Image by Ibrahim.ID, Wikimedia Commons
Well, that’s an old story and here’s why.
The minister feared for the children. Acknowledging the difficulties of raising them “at a time and in a place filled with obstacles and perils,” his sermon deplored new media, which produced “a constant flood of poisonous matter” dangerous to youth.
He wasn’t talking about today’s digital natives and their easy access to explicit content. The year was 1858, and Reverend Alfred Beach was warning of the dangers of newly affordable and mass-produced books.
Though today we think of “new media” as smartphones or other technological innovations, it’s worth remembering that all media were once “new media,” and looking carefully at how they were received, used and resisted helps place our reactions today in context.
New media in America have generally been met with a mix of fascination and fear, particularly when it comes to children. Every time a new medium makes contact with children, many adults perceive it as a threat. Dime store novels portrayed criminal acts that children might imitate. Film, radio and television could revolutionize American education, but might also harm children in ways that no amount of good schooling could counteract.
Today is no different, as digital media are reshaping the experience of childhood and parents are struggling to figure out what to make of the changes that are taking place. Contributing to the distress and confusion is today’s complicated media environment, which provides children with extensive, private access to all kinds of information and puts children in touch will all kinds of people. Adults cannot always know who children are talking to, what they are sharing, who is talking about them, or what they’re learning.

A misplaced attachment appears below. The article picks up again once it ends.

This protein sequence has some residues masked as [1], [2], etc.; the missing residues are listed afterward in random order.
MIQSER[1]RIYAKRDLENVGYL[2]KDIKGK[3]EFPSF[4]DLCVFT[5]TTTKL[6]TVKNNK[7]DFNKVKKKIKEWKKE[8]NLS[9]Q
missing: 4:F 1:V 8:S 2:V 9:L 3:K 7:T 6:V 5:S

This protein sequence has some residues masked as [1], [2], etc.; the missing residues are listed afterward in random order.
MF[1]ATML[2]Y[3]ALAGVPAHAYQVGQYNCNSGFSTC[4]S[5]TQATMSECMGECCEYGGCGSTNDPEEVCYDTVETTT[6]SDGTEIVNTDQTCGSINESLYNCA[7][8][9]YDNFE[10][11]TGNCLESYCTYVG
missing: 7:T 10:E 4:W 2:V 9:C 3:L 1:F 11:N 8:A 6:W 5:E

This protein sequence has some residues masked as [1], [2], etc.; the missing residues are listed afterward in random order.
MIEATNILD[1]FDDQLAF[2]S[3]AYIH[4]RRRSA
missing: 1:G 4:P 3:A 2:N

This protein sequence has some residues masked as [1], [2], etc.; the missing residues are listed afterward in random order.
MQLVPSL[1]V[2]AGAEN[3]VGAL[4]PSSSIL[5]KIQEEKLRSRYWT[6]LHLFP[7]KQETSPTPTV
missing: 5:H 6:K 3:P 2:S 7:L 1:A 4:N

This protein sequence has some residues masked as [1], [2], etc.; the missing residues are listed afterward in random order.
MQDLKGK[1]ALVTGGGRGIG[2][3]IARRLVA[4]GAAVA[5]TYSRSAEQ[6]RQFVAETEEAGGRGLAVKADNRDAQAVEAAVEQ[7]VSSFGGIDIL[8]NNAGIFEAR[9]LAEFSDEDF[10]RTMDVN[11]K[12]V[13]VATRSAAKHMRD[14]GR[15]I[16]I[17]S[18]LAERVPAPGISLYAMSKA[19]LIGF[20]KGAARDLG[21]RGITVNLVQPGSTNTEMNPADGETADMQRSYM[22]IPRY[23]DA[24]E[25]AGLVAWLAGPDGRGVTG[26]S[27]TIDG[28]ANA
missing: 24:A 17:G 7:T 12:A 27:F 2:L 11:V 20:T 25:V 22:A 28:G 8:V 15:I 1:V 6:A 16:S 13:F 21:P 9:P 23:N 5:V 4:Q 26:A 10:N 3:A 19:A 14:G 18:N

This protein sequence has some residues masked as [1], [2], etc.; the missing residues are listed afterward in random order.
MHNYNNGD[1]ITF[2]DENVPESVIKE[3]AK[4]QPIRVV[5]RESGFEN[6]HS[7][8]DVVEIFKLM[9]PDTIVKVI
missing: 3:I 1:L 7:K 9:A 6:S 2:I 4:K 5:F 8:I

Children, Media, and American History, by Margaret M. Cassidy
When adults talk about contemporary childhood, they love to reference the past, which always seems to surpass the present in everything good. Kids grow up too fast these days; kids don’t play outside anymore; video games are nowhere as great as the games we played, etc. The problem is that people’s memories are notoriously selective, so they tend to be nostalgic for a childhood that may have played out a little differently than what they remember. On a larger scale, the contemporary romanticizing of the past leaves out some key details that would more accurately capture what childhood was like for past generations.
While cultivating a media environment that’s in the best interests of children, we must still take care to remember that we are not facing any challenges that are fundamentally different from those that people before us faced. Our reactions, beyond just the understandable desire to look out for children, often tell us much more about the adults doing the worrying than the children who are said to be in danger.
Reverend Beach recognized those challenges even back in 1858. After naming all the dangers he feels children face, he lamented, “These dangers are such that we cannot remove them. Our children will have to meet and encounter them…. Alas! We cannot hope to have it otherwise.” He goes on to advise parents that our children “must then be, in some way, prepared to meet them…. This is our work.”
In many times and places, as we have seen, children and adults have had to adapt to a changing media environment. Adults must continue to do their best to prepare children to navigate their complex media environment and thrive in the world they have inherited from us.